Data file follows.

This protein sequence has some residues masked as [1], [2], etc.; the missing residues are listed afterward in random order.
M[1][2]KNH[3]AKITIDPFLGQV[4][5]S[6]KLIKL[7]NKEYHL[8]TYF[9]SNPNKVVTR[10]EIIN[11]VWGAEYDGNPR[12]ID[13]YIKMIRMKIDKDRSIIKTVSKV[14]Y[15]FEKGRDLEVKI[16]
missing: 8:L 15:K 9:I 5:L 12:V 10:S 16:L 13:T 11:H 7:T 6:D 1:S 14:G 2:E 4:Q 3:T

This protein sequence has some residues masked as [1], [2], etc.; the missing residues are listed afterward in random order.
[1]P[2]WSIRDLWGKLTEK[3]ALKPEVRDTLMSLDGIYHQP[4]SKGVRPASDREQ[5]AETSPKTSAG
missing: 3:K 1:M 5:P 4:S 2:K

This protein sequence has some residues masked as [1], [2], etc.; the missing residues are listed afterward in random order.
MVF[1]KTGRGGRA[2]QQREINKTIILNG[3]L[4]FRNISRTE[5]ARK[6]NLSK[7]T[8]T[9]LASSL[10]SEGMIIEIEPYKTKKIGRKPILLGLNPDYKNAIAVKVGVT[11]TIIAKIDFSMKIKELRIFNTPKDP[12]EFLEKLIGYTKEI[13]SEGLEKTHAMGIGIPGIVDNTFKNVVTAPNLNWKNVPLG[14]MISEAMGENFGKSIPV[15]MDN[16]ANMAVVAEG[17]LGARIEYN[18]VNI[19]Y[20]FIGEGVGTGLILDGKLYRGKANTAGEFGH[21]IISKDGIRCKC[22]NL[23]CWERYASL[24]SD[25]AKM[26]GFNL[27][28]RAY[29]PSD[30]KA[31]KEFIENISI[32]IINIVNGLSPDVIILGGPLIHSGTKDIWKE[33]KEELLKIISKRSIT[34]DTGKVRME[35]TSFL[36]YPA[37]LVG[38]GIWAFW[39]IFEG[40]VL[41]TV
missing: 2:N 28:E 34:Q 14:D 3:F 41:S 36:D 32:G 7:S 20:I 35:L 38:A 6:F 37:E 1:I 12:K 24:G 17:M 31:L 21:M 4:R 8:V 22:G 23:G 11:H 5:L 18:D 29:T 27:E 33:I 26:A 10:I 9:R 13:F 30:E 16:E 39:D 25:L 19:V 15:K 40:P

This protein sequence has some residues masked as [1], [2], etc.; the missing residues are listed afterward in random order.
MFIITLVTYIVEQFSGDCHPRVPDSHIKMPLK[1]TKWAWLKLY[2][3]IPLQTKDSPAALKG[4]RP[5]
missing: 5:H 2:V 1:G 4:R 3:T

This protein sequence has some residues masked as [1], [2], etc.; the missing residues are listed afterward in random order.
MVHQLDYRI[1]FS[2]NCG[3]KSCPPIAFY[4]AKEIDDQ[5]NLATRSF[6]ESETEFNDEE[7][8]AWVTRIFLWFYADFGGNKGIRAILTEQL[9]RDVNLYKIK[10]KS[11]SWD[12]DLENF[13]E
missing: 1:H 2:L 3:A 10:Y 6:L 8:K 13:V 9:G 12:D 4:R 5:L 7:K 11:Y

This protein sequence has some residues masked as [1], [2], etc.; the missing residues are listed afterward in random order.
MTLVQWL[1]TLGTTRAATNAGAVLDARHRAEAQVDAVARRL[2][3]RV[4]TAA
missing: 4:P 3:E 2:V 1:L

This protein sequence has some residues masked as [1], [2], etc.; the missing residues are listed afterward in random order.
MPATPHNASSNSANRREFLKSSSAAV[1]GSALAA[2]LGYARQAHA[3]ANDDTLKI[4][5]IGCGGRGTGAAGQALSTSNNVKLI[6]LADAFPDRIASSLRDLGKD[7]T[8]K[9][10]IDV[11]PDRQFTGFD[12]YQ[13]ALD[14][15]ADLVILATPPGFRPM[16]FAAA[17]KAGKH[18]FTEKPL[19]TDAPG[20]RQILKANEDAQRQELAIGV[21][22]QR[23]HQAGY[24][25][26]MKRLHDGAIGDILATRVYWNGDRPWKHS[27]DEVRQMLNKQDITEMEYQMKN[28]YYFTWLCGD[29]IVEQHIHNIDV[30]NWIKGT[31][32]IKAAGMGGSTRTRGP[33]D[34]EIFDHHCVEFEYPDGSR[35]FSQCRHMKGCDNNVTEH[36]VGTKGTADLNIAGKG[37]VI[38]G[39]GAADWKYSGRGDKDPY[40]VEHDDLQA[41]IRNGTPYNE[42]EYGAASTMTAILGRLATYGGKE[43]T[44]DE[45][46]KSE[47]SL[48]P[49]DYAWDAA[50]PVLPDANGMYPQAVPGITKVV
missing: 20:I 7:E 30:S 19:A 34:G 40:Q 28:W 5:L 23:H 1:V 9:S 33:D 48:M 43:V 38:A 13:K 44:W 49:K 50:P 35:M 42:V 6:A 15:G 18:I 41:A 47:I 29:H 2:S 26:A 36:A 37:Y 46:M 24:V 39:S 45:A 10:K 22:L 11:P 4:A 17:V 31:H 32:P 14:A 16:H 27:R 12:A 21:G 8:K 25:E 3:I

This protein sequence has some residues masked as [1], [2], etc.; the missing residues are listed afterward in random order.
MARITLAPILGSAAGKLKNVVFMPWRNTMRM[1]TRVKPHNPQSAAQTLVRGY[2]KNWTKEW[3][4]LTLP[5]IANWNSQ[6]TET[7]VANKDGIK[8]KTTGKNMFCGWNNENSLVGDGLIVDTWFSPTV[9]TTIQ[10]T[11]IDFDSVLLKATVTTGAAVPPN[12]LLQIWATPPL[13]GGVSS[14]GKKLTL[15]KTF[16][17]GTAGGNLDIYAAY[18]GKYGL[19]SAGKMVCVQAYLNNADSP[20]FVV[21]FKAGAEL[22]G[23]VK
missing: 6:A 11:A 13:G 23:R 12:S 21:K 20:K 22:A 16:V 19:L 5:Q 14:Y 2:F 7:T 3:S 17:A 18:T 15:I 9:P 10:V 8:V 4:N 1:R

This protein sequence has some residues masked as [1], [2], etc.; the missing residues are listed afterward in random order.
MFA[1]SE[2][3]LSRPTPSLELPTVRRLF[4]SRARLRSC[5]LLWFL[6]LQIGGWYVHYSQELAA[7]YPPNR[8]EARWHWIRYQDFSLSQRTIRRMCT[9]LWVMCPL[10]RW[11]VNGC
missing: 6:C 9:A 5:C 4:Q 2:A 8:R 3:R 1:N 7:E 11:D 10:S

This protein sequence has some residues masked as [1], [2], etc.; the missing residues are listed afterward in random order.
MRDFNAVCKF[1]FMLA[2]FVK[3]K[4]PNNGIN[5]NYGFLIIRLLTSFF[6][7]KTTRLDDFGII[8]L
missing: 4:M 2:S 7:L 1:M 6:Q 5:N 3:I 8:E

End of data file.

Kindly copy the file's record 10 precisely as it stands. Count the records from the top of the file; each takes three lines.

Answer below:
This protein sequence has some residues masked as [1], [2], etc.; the missing residues are listed afterward in random order.
MRDFNAVCKF[1]FMLA[2]FVK[3]K[4]PNNGIN[5]NYGFLIIRLLTSFF[6][7]KTTRLDDFGII[8]L
missing: 4:M 2:S 7:L 1:M 6:Q 5:N 3:I 8:E